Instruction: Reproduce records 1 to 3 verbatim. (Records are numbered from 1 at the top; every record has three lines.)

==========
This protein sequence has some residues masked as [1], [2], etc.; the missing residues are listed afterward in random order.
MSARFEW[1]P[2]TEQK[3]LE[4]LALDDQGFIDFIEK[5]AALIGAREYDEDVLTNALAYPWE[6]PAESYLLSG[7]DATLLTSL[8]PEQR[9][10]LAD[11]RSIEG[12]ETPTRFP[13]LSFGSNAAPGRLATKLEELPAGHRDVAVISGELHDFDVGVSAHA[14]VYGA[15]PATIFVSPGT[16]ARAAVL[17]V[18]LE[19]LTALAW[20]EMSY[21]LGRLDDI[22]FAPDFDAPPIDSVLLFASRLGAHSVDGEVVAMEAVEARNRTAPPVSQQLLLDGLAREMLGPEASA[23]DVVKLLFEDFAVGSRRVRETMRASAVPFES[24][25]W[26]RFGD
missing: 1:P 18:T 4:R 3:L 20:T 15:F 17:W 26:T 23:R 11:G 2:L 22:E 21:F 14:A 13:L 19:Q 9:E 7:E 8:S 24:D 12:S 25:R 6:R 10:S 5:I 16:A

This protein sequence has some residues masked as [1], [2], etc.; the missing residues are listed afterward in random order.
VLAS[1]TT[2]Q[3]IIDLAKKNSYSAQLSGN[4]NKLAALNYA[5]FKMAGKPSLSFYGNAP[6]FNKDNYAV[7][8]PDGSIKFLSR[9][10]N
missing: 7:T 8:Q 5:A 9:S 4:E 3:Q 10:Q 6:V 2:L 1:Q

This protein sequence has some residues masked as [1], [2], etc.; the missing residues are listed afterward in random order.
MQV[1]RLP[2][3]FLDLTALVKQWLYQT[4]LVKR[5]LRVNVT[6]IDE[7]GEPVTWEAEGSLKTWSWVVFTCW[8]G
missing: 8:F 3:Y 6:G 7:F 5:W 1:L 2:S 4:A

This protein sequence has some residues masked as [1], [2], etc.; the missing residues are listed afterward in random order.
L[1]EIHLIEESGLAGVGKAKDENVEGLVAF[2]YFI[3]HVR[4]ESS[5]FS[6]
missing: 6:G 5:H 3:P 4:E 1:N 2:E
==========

This protein sequence has some residues masked as [1], [2], etc.; the missing residues are listed afterward in random order.
MSARFEW[1]P[2]TEQK[3]LE[4]LALDDQGFIDFIEK[5]AALIGAREYDEDVLTNALAYPWE[6]PAESYLLSG[7]DATLLTSL[8]PEQR[9][10]LAD[11]RSIEG[12]ETPTRFP[13]LSFGSNAAPGRLATKLEELPAGHRDVAVISGELHDFDVGVSAHA[14]VYGA[15]PATIFVSPGT[16]ARAAVL[17]V[18]LE[19]LTALAW[20]EMSY[21]LGRLDDI[22]FAPDFDAPPIDSVLLFASRLGAHSVDGEVVAMEAVEARNRTAPPVSQQLLLDGLAREMLGPEASA[23]DVVKLLFEDFAVGSRRVRETMRASAVPFES[24][25]W[26]RFGD
missing: 1:P 18:T 4:R 3:L 20:T 15:F 17:W 26:T 23:R 11:G 2:L 22:E 21:F 14:A 13:L 19:Q 9:E 7:E 8:S 24:D 12:S 25:R 6:R 10:S 5:I 16:A

This protein sequence has some residues masked as [1], [2], etc.; the missing residues are listed afterward in random order.
VLAS[1]TT[2]Q[3]IIDLAKKNSYSAQLSGN[4]NKLAALNYA[5]FKMAGKPSLSFYGNAP[6]FNKDNYAV[7][8]PDGSIKFLSR[9][10]N
missing: 7:T 8:Q 5:A 9:S 4:E 3:Q 10:Q 6:V 2:L 1:Q

This protein sequence has some residues masked as [1], [2], etc.; the missing residues are listed afterward in random order.
MQV[1]RLP[2][3]FLDLTALVKQWLYQT[4]LVKR[5]LRVNVT[6]IDE[7]GEPVTWEAEGSLKTWSWVVFTCW[8]G
missing: 8:F 3:Y 6:G 7:F 5:W 1:L 2:S 4:A